Originally Posted by woke_up_new
**Is a marine battery enough to start the bus? From what I've read in the Boatowners Mech manual it seems like they're not really designed for turning over a motor necessarily.
"Cranking" batteries have lots of thin lead plates inside. They are designed to dump a lot of amperage in a hurry, but to only drain a small percentage of their overall capacity. I.e., you run them down 5% cranking an engine, and then they get immediately recharged. They'll do that for thousands of cycles.
"Deep Cycle" batteries have fewer, but thicker, lead plates. They are designed to dump a lesser amperage over a longer time. I.e., you run them down to 50% slowly, and then recharge them. They'll do that for thousands of cycles.
Either can be used for cranking, but when using deep cycle batteries for cranking, you sometimes need an extra battery to achieve the necessary "cranking amps", because those batteries have a bit lower cranking amps rating due to the thicker lead plates.
While you can use a deep cycle battery for cranking - you can't go the other way. I.e., cranking batteries should never be used for deep cycling. Draining a cranking battery much below 5% will reduce the number of cycles of its useful lifespan. Take it down by 50% instead of 5%, and you may only get a couple of hundred cycles out of it rather than a couple of thousand before it has reached the end of its useful life. Run it completely dead and you may only get a dozen cycles before it becomes useless.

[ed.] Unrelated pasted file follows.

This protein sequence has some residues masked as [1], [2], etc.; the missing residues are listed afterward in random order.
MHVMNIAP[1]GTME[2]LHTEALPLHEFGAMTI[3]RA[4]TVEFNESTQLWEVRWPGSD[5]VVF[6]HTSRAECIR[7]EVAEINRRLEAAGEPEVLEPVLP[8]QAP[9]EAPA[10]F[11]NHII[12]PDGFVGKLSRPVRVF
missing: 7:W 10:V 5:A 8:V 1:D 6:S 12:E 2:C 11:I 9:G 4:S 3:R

"RV/Marine" batteries are a compromise between the two - fewer, thicker lead plates than a cranking battery, but not as few or as thick as a deep cycle. They'll do a little better at cranking than a deep cycle - though not as well as a true cranking battery; And they'll last more cycles than a cranking battery when heavily drained - though they won't do it for as many cycles as a deep cycle.
All the battery types do indeed have CA (cranking amps), CCA (cold cranking amps), RC (reserve capacity) and AH (amp*hours) ratings - but not all the numbers will be listed in the specs. For a cranking type battery, the manufacturer will generally refer to the CA, CCA and RC numbers, while for a deep cycle type battery, the manufacturer will generally refer to the AH numbers.